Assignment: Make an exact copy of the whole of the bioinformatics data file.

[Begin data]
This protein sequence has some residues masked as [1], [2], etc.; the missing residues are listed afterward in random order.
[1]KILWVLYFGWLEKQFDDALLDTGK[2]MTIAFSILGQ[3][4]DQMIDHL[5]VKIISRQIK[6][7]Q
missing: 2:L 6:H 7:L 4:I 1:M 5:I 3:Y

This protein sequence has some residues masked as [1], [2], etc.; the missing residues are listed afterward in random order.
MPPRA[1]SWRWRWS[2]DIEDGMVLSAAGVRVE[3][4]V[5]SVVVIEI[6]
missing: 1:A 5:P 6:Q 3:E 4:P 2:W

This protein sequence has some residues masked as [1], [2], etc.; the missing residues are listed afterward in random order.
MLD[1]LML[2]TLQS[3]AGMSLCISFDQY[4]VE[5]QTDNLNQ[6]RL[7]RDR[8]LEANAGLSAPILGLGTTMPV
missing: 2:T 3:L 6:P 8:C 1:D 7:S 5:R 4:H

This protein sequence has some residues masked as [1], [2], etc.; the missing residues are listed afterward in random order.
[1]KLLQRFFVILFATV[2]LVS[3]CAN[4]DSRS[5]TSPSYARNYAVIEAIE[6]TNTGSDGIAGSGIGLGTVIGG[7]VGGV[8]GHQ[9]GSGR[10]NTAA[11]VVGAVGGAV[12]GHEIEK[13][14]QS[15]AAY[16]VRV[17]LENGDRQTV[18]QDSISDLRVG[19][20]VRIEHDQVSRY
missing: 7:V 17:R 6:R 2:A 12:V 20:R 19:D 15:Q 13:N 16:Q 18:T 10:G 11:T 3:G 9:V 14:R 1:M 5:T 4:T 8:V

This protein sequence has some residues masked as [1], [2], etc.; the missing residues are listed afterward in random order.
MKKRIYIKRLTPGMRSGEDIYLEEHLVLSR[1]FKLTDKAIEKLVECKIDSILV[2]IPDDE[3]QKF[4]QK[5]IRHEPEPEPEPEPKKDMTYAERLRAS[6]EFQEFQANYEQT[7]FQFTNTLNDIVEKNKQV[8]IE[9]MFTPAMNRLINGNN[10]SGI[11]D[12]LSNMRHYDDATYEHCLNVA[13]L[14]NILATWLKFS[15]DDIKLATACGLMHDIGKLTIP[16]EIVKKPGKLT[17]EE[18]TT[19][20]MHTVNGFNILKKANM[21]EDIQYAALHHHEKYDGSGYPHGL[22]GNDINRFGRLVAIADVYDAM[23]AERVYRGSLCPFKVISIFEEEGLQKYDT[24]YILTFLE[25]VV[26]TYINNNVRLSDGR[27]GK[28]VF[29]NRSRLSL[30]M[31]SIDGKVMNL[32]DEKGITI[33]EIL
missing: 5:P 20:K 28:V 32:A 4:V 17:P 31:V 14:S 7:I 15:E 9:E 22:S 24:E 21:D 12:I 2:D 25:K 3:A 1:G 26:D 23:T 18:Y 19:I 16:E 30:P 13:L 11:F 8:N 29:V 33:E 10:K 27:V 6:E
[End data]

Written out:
This protein sequence has some residues masked as [1], [2], etc.; the missing residues are listed afterward in random order.
[1]KILWVLYFGWLEKQFDDALLDTGK[2]MTIAFSILGQ[3][4]DQMIDHL[5]VKIISRQIK[6][7]Q
missing: 2:L 6:H 7:L 4:I 1:M 5:I 3:Y

This protein sequence has some residues masked as [1], [2], etc.; the missing residues are listed afterward in random order.
MPPRA[1]SWRWRWS[2]DIEDGMVLSAAGVRVE[3][4]V[5]SVVVIEI[6]
missing: 1:A 5:P 6:Q 3:E 4:P 2:W

This protein sequence has some residues masked as [1], [2], etc.; the missing residues are listed afterward in random order.
MLD[1]LML[2]TLQS[3]AGMSLCISFDQY[4]VE[5]QTDNLNQ[6]RL[7]RDR[8]LEANAGLSAPILGLGTTMPV
missing: 2:T 3:L 6:P 8:C 1:D 7:S 5:R 4:H

This protein sequence has some residues masked as [1], [2], etc.; the missing residues are listed afterward in random order.
[1]KLLQRFFVILFATV[2]LVS[3]CAN[4]DSRS[5]TSPSYARNYAVIEAIE[6]TNTGSDGIAGSGIGLGTVIGG[7]VGGV[8]GHQ[9]GSGR[10]NTAA[11]VVGAVGGAV[12]GHEIEK[13][14]QS[15]AAY[16]VRV[17]LENGDRQTV[18]QDSISDLRVG[19][20]VRIEHDQVSRY
missing: 7:V 17:R 6:R 2:A 12:V 20:R 19:D 15:Q 13:N 16:Q 18:T 10:G 11:T 3:G 9:V 14:R 1:M 5:T 4:T 8:V

This protein sequence has some residues masked as [1], [2], etc.; the missing residues are listed afterward in random order.
MKKRIYIKRLTPGMRSGEDIYLEEHLVLSR[1]FKLTDKAIEKLVECKIDSILV[2]IPDDE[3]QKF[4]QK[5]IRHEPEPEPEPEPKKDMTYAERLRAS[6]EFQEFQANYEQT[7]FQFTNTLNDIVEKNKQV[8]IE[9]MFTPAMNRLINGNN[10]SGI[11]D[12]LSNMRHYDDATYEHCLNVA[13]L[14]NILATWLKFS[15]DDIKLATACGLMHDIGKLTIP[16]EIVKKPGKLT[17]EE[18]TT[19][20]MHTVNGFNILKKANM[21]EDIQYAALHHHEKYDGSGYPHGL[22]GNDINRFGRLVAIADVYDAM[23]AERVYRGSLCPFKVISIFEEEGLQKYDT[24]YILTFLE[25]VV[26]TYINNNVRLSDGR[27]GK[28]VF[29]NRSRLSL[30]M[31]SIDGKVMNL[32]DEKGITI[33]EIL
missing: 5:P 20:K 28:V 32:A 4:V 17:P 31:V 14:S 7:I 15:E 9:E 22:S 24:E 21:D 12:I 2:D 25:K 3:A 1:G 26:D 23:T 18:Y 19:I 16:E 30:P 13:L 11:F 8:N 29:V 33:E 10:K 27:V 6:E